Antenatal diagnosis of placenta accreta: a review
Article first published online: 22 JUN 2005
Copyright © 2005 ISUOG. Published by John Wiley & Sons, Ltd.
Ultrasound in Obstetrics & Gynecology
Volume 26, Issue 1, pages 89–96, July 2005
How to Cite
Comstock, C. H. (2005), Antenatal diagnosis of placenta accreta: a review. Ultrasound Obstet Gynecol, 26: 89–96. doi: 10.1002/uog.1926
- Issue published online: 22 JUN 2005
- Article first published online: 22 JUN 2005
- Manuscript Accepted: 25 APR 2005
- magnetic resonance imaging;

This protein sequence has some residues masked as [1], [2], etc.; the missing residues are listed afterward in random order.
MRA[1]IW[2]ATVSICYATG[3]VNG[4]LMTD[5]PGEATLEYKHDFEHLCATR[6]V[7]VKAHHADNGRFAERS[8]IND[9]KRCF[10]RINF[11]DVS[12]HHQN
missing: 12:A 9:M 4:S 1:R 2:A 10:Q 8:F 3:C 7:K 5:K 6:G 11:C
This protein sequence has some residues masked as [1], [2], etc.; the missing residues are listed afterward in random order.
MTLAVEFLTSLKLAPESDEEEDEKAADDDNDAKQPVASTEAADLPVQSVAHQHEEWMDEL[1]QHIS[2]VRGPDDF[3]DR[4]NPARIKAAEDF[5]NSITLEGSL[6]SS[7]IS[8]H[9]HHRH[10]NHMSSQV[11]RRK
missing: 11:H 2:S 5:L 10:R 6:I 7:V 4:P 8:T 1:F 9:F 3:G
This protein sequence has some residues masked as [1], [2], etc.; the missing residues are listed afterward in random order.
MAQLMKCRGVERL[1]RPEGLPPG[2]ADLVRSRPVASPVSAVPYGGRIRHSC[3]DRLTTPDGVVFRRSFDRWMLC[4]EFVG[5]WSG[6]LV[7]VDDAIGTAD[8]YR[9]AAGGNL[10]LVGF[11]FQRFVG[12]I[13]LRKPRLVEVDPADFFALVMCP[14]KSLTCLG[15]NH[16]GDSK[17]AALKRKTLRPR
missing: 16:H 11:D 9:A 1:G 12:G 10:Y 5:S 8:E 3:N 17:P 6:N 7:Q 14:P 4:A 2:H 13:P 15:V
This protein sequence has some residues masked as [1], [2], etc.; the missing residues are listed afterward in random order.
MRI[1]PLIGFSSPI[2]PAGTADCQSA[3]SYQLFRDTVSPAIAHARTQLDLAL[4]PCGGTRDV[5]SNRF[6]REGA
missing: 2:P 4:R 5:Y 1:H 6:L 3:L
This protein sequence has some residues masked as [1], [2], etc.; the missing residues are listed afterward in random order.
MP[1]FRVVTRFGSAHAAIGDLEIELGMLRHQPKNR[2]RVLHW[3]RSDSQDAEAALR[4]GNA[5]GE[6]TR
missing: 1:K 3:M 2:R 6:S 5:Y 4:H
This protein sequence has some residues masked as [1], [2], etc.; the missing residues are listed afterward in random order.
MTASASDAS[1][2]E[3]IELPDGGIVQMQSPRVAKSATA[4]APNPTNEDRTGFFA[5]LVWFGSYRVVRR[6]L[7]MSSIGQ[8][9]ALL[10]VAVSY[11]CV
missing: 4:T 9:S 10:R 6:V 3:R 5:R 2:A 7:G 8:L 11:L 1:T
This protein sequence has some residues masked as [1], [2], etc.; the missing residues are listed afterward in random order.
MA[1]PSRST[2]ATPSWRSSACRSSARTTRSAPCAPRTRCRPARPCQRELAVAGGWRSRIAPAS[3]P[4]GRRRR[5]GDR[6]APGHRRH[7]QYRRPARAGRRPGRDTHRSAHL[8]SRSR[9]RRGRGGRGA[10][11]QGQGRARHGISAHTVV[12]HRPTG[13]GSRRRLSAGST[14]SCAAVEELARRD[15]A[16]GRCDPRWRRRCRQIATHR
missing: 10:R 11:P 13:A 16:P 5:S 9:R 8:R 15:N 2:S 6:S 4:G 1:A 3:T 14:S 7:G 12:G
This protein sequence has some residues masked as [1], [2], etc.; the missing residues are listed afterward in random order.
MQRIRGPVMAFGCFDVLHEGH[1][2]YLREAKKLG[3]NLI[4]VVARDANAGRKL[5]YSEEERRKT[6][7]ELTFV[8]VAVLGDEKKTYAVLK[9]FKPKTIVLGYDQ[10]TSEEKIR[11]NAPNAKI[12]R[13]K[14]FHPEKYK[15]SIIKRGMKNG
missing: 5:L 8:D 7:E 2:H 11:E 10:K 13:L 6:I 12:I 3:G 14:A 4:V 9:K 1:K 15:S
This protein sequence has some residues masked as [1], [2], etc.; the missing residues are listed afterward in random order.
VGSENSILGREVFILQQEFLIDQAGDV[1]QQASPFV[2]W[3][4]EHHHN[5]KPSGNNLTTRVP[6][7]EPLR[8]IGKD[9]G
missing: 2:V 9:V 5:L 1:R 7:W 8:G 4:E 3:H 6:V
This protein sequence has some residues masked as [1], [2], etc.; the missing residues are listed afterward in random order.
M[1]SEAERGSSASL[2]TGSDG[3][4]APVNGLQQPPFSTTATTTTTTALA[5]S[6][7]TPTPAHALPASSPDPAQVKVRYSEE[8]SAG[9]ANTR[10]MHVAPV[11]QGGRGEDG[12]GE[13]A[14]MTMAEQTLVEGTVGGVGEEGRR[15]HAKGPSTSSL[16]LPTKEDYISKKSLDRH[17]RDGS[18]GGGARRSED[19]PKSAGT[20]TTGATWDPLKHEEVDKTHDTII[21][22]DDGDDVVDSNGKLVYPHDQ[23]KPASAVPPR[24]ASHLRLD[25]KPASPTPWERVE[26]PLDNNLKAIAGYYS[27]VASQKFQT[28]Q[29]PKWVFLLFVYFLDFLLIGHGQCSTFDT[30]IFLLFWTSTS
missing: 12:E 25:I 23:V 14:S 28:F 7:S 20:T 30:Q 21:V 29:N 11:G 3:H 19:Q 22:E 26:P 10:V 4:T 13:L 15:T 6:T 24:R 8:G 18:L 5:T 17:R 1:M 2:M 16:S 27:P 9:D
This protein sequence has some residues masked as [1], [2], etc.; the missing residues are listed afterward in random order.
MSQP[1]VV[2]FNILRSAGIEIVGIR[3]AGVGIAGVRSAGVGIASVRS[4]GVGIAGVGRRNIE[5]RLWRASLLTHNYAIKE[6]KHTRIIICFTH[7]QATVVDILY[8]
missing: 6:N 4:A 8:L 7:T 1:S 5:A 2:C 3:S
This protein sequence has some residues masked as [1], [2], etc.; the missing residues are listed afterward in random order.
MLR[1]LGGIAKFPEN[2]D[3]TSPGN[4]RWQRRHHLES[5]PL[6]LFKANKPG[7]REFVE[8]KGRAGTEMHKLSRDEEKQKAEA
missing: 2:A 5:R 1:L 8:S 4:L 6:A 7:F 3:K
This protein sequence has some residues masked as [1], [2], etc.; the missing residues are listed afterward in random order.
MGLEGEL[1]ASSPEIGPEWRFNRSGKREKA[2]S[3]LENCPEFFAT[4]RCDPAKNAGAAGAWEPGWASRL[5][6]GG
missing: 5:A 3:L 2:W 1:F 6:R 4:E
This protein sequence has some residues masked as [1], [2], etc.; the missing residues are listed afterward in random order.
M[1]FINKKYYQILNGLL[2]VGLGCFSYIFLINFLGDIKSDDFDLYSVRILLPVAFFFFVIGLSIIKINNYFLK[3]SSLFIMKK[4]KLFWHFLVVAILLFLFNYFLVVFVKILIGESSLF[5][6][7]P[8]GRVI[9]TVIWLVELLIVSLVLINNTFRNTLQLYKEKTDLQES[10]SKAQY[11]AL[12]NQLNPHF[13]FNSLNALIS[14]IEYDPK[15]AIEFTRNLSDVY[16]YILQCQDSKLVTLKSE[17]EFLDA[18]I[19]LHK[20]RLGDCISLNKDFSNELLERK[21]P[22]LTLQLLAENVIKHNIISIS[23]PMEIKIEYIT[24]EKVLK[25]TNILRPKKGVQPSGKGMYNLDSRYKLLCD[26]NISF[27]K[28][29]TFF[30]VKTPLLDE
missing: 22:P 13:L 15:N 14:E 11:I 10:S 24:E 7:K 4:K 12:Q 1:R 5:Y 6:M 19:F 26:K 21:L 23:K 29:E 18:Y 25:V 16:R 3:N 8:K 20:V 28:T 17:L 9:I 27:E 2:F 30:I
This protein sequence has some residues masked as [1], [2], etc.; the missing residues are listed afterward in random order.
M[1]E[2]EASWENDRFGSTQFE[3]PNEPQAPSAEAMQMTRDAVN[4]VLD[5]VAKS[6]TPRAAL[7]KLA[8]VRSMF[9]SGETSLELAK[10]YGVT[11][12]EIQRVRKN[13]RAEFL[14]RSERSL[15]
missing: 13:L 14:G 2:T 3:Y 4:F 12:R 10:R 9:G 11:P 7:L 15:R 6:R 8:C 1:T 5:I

The incidence of placenta accreta should rise steadily over the next century as the frequency of Cesarean sections and advanced maternal age, both independent risk factors, increases. Patients who are at risk should be identified before an ultrasound examination and the characteristic findings searched for. In the first trimester, these include a low-lying sac that appears to be attached to the anterior wall of the uterus. As early as 16 weeks irregular vascular sinuses appear, which have turbulent flow within. The bladder wall may appear interrupted or have small bulges of the placenta into the bladder space. Absence of the normal echolucent space between the placenta and myometrium is not a reliable sign by itself, since this space may be absent in normal patients with an anterior placenta. Color Doppler will show that some of the placental sinuses traverse the uterine wall. Magnetic resonance imaging has not yet been shown to aid in the diagnosis, but in the future, with improvement of resolution and shortened sequences, it should be particularly useful in identifying the patients that have placenta percreta. Copyright © 2005 ISUOG. Published by John Wiley & Sons, Ltd.